No Recourse to Public Funds – the Lalley Centre experience
by Julia Coultan, Community Services Manager, Caritas Salford
The Lalley Centre, one of the community projects of the charity Caritas Diocese of Salford, helps people from across North Manchester who are struggling to feed their families and to make ends meet. We provide food support, help and advice to many people . One of the groups of people who come to us for help are those directly affected by the No Recourse to Public Funds (NRPF) legislation, which is not very well known. We wanted to highlight the situation that people subject to NRPF find themselves in, and how hard it is for them to support themselves and their families.
NRPF status was introduced via the 1999 Asylum and Immigration Act, and further widened in 2012. People with NRPF status are not allowed to claim benefits or to seek work. This status can last for up to 10 years, while people negotiate the costly and lengthy immigration processes. Many of these people are families with children, and these children sometimes have British citizenship, but are not given access to basic support such as benefits and free school meals like other children in their position receive. They lose out on these vital lifelines to prevent people falling into poverty, simply due to the NRPF status of their parents.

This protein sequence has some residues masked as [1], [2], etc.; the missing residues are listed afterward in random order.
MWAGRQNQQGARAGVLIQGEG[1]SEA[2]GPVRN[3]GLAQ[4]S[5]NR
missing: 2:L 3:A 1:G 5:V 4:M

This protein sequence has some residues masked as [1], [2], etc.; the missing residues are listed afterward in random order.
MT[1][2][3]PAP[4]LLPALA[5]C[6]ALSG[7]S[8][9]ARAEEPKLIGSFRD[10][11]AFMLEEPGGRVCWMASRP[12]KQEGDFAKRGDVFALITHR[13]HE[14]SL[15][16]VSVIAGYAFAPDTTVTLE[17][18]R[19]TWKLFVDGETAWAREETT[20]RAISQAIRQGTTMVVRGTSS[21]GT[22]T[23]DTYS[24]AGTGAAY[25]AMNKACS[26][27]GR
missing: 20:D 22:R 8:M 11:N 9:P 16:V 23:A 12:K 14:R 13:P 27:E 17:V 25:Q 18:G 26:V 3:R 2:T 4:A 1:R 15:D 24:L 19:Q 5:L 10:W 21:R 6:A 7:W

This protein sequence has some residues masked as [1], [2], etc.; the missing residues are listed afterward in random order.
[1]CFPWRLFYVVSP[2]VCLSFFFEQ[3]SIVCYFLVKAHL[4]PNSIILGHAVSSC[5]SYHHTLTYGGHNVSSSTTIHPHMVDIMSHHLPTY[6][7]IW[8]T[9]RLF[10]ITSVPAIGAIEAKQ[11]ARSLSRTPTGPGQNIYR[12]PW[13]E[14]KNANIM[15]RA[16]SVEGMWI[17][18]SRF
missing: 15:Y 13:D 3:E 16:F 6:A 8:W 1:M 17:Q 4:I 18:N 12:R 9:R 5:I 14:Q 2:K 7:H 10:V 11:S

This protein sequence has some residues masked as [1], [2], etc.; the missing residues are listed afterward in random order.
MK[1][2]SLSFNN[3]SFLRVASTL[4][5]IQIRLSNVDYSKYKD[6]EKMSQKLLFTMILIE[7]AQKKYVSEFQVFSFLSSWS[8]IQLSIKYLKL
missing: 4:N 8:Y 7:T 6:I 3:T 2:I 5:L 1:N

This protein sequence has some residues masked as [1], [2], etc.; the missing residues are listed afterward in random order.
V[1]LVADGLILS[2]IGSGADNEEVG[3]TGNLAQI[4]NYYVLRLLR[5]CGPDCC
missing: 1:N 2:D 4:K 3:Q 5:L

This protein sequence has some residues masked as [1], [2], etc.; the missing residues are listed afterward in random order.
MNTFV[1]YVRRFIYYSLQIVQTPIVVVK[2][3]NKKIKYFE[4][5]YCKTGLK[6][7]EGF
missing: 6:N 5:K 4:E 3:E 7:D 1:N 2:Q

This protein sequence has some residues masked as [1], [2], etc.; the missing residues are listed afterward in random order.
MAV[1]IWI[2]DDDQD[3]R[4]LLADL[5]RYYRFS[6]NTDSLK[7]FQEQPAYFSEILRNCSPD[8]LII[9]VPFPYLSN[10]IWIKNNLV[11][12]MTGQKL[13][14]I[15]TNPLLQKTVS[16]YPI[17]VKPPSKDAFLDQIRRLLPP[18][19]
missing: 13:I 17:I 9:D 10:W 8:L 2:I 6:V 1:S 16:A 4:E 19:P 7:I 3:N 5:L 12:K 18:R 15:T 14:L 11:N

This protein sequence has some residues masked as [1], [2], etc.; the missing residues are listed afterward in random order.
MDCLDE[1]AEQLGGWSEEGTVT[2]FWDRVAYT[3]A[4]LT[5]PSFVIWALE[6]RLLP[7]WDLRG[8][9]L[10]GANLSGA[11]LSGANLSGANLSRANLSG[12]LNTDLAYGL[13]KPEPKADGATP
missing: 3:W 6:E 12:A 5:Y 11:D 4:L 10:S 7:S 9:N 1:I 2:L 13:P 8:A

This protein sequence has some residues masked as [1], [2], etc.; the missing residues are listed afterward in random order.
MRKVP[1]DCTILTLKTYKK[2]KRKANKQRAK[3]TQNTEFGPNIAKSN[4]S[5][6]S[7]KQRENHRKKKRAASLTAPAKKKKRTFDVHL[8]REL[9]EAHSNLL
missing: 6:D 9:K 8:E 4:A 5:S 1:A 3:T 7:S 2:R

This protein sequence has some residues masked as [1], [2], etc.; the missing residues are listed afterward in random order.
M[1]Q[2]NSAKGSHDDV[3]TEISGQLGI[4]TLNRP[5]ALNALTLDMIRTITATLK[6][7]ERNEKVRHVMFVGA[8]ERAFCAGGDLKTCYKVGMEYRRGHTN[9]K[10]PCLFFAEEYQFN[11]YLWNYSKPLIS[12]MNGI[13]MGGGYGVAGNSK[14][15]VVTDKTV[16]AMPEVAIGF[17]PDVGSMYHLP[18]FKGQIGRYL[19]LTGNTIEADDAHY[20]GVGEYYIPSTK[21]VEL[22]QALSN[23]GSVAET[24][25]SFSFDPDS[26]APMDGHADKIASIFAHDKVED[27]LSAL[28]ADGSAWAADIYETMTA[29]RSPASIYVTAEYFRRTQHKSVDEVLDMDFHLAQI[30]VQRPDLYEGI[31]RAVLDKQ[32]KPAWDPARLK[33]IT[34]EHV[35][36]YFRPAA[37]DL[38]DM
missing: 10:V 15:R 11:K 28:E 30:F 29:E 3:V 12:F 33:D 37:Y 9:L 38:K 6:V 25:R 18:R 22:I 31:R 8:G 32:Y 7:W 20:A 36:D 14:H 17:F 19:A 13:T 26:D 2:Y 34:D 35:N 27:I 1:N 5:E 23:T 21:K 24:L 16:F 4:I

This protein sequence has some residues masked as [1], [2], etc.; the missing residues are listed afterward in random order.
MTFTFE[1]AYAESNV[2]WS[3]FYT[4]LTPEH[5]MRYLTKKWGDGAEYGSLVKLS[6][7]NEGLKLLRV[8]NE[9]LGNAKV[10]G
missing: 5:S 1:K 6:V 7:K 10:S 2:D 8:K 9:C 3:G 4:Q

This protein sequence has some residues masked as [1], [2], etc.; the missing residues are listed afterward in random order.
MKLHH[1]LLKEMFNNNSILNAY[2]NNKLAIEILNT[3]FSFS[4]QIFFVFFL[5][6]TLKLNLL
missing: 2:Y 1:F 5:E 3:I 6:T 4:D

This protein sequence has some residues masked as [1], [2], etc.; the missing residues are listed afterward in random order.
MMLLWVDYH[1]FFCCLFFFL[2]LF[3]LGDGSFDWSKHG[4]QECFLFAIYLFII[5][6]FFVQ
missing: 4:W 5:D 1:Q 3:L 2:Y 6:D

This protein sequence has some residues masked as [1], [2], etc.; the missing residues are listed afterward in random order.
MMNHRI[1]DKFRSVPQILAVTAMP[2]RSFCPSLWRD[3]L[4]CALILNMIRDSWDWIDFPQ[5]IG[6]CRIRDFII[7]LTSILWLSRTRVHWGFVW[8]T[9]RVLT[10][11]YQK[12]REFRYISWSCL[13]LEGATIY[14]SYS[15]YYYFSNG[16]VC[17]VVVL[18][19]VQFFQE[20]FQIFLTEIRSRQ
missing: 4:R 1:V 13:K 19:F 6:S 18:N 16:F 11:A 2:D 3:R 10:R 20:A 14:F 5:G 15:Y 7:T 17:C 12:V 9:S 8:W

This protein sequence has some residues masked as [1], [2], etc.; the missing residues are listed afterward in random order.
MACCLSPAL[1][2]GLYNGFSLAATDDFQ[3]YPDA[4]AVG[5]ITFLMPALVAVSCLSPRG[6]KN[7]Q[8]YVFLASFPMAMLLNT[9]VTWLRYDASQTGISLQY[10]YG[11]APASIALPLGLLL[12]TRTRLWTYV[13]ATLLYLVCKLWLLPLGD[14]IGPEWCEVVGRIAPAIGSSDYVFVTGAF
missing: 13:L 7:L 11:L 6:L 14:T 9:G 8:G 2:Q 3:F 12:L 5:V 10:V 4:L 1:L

Some research recently published by The Unity Project, which is based in London and supports people with NRPF status, found that nationally, the NRFP policy disproportionately affects women, and people from BME communities. Our experience in North Manchester certainly bears this out. In 2018/19 – 22% of our Lalley Centre food bank members (36 out of 164 members) had NRPF status.
So far in 2019/20, 16% of our Lalley Centre food bank members had NRPF status. These family groupings consist of 17 women, 7 men, and 35 children. 10 of these families are female single parent households.
All the families are from BME communities.
The Home Office has recently agreed to review its policy regarding NRPF, but in the meantime its consequences are that children are living in poverty and unable to access the basics like a hot meal and adequate clothing.
You can read the full Unity Project report, “Access Denied: The cost of the ‘no recourse to public funds’ policy” here